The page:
Competing Vaping Regulation Bills Set Up Showdown At Arizona Capitol

Published: Thursday, May 16, 2019 - 12:11pm
Updated: Thursday, May 16, 2019 - 4:34pm
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Two bills at the Capitol may shape the future of the vaping industry in Arizona.

The first bill, House Bill 2357, is backed by the American Cancer Society.  Amended, Sen. Heather Carter (R-Cave Creek) said it sets the minimum age for purchasing vaping products at 18, but also allows local municipalities to create future regulations on the growing industry.

It passed unanimously through the Senate earlier in the session, but now sits idle on the State House Speaker’s desk.

In contrast, Rep. John Allen (R-Scottsdale) amended the second bill, Senate Bill 1147, to set the age limit at 21 years of age for purchasing vaping products. It is backed by the vaping industry and prohibits city, towns and other municipalities from regulating the sale and marketing of vape products in the future.

"A lot of states are going to a statewide legally framework,” Allen said. “This is a good move. It really goes to the cause of the problem."

The bill is awaiting a third read before it can pass out of the House. 

Carter has warned that bill is a concession made only to let what she calls the “Big Tobacco, Big Vape” industry define its own rules in the future.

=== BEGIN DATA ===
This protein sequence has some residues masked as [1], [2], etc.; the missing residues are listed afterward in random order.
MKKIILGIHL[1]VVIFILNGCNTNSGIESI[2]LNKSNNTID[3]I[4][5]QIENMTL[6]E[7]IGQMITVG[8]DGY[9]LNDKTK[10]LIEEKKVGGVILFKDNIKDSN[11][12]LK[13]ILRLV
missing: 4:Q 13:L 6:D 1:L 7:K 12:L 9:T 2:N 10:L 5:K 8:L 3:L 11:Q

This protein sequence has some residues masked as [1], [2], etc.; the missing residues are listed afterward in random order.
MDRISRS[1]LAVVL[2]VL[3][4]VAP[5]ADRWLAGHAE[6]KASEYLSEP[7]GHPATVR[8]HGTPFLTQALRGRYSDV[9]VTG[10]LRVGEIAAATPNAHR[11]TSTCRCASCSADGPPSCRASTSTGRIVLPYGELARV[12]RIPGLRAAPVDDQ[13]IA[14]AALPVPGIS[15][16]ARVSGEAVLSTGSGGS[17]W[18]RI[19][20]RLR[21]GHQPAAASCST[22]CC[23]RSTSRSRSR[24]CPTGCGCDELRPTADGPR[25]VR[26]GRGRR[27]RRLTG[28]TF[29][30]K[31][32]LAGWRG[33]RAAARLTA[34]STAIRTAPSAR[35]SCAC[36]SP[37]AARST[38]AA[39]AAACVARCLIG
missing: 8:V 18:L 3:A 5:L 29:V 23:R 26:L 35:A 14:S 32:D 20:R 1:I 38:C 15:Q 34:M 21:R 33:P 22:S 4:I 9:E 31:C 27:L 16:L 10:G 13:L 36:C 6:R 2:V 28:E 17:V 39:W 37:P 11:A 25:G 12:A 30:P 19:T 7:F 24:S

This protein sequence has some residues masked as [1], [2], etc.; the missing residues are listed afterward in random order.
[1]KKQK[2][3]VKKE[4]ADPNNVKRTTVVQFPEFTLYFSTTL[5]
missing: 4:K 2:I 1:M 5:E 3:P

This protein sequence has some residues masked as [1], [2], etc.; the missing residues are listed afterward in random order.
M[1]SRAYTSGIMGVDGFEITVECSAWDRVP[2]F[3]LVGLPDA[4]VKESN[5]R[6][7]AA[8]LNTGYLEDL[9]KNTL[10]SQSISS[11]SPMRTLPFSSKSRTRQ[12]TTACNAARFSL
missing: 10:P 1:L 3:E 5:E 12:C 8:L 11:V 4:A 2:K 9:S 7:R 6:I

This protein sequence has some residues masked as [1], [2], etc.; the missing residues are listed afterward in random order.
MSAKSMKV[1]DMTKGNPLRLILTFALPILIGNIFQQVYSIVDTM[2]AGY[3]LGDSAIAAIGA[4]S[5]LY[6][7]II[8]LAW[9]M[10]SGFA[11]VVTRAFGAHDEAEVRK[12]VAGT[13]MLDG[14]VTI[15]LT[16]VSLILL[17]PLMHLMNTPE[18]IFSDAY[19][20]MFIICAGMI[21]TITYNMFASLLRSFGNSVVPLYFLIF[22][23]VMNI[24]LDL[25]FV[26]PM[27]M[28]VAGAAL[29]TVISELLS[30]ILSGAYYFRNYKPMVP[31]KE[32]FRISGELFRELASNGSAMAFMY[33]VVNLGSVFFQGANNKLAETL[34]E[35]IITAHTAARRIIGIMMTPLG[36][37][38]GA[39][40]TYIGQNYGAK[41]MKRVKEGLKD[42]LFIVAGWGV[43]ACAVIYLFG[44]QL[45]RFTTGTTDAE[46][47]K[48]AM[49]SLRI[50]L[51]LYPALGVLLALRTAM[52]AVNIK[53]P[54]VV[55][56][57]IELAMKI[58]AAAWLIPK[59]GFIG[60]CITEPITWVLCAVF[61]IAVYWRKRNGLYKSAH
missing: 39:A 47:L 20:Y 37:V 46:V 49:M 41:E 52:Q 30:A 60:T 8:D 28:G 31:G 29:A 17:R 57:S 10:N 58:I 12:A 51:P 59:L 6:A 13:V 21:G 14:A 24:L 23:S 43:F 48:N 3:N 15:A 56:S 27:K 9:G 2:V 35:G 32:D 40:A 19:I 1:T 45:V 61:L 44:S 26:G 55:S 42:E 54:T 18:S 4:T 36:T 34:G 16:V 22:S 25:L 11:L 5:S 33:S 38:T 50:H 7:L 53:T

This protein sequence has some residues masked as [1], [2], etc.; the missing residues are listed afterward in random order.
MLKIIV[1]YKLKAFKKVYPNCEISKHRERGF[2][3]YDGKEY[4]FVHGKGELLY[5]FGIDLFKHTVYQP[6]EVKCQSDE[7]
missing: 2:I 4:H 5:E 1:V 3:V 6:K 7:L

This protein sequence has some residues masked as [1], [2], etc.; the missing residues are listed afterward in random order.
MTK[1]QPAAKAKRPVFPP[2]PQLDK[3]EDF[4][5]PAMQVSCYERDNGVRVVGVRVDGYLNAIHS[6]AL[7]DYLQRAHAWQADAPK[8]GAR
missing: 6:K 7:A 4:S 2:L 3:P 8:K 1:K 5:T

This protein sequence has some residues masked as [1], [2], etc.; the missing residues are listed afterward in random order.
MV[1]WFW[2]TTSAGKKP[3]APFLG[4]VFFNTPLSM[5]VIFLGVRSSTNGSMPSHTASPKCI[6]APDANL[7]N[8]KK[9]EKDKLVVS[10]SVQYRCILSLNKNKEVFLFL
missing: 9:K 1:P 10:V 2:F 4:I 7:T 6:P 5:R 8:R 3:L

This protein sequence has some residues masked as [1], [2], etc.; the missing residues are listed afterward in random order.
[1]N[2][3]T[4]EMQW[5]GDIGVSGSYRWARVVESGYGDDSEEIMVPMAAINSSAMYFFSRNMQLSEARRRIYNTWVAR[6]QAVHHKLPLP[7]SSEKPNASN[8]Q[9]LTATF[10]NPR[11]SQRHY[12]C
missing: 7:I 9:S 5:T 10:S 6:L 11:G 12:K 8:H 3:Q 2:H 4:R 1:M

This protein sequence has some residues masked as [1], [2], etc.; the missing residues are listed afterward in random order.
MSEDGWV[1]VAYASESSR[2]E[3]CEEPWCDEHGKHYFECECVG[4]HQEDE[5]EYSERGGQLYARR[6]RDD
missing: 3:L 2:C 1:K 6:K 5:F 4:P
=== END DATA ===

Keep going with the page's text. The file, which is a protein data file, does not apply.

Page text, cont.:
"If you want a straight T-21 bill, I had that bill. It did not receive a hearing,” she reminded fellow lawmakers and said if SB1147 were simply to raise the age limit she would vote for it.

"This is Big Tobacco, which owns Big Vape, trying to define in statute their product so that they can pave the path for future generations to become addicted to nicotine," she said.

Healthcare lobbyists behind HB2357, said the broad language in it is deliberately written to ensure the tobacco industry cannot exploit loopholes in the pro-vaping bill.

Speaker Rusty Bowers has not decided whether to allow House members to vote on that bill.

To talk about how this stalemate might end, Howard Fischer of Capitol Media Services, joined The Show.

EDITOR'S NOTE: The story has been updated to clarify Senate Bill 1147's status in the House. 

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